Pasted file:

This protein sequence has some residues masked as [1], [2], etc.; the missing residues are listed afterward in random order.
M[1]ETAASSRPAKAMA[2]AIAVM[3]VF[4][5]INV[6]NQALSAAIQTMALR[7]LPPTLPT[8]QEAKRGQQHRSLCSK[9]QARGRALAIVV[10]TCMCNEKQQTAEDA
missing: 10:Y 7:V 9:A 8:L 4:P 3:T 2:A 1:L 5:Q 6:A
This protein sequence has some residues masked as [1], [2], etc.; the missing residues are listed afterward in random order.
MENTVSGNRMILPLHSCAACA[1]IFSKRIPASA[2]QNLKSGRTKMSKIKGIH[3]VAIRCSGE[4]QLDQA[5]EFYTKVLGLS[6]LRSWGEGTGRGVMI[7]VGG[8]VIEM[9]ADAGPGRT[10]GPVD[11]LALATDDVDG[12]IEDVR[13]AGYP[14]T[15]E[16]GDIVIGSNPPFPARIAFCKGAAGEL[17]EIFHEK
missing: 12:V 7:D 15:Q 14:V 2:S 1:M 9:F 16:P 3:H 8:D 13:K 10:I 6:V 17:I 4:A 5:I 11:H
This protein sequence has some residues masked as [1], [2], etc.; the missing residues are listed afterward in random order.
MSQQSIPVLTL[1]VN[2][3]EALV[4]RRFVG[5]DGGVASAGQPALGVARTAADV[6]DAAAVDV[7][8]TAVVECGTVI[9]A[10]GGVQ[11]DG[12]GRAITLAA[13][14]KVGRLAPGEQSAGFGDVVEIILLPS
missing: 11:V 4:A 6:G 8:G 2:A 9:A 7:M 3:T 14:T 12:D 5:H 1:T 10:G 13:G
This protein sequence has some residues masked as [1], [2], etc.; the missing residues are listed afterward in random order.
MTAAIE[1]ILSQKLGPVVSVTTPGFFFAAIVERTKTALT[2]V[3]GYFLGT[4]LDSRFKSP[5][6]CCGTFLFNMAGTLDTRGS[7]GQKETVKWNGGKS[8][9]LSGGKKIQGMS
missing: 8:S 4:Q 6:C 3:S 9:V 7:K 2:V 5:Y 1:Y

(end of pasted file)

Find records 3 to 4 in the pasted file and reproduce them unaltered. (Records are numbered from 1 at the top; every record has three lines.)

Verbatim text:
This protein sequence has some residues masked as [1], [2], etc.; the missing residues are listed afterward in random order.
MSQQSIPVLTL[1]VN[2][3]EALV[4]RRFVG[5]DGGVASAGQPALGVARTAADV[6]DAAAVDV[7][8]TAVVECGTVI[9]A[10]GGVQ[11]DG[12]GRAITLAA[13][14]KVGRLAPGEQSAGFGDVVEIILLPS
missing: 11:V 4:A 6:G 8:G 2:A 9:A 7:M 3:T 14:T 12:D 5:H 1:T 10:G 13:G
This protein sequence has some residues masked as [1], [2], etc.; the missing residues are listed afterward in random order.
MTAAIE[1]ILSQKLGPVVSVTTPGFFFAAIVERTKTALT[2]V[3]GYFLGT[4]LDSRFKSP[5][6]CCGTFLFNMAGTLDTRGS[7]GQKETVKWNGGKS[8][9]LSGGKKIQGMS
missing: 8:S 4:Q 6:C 3:S 9:V 7:K 2:V 5:Y 1:Y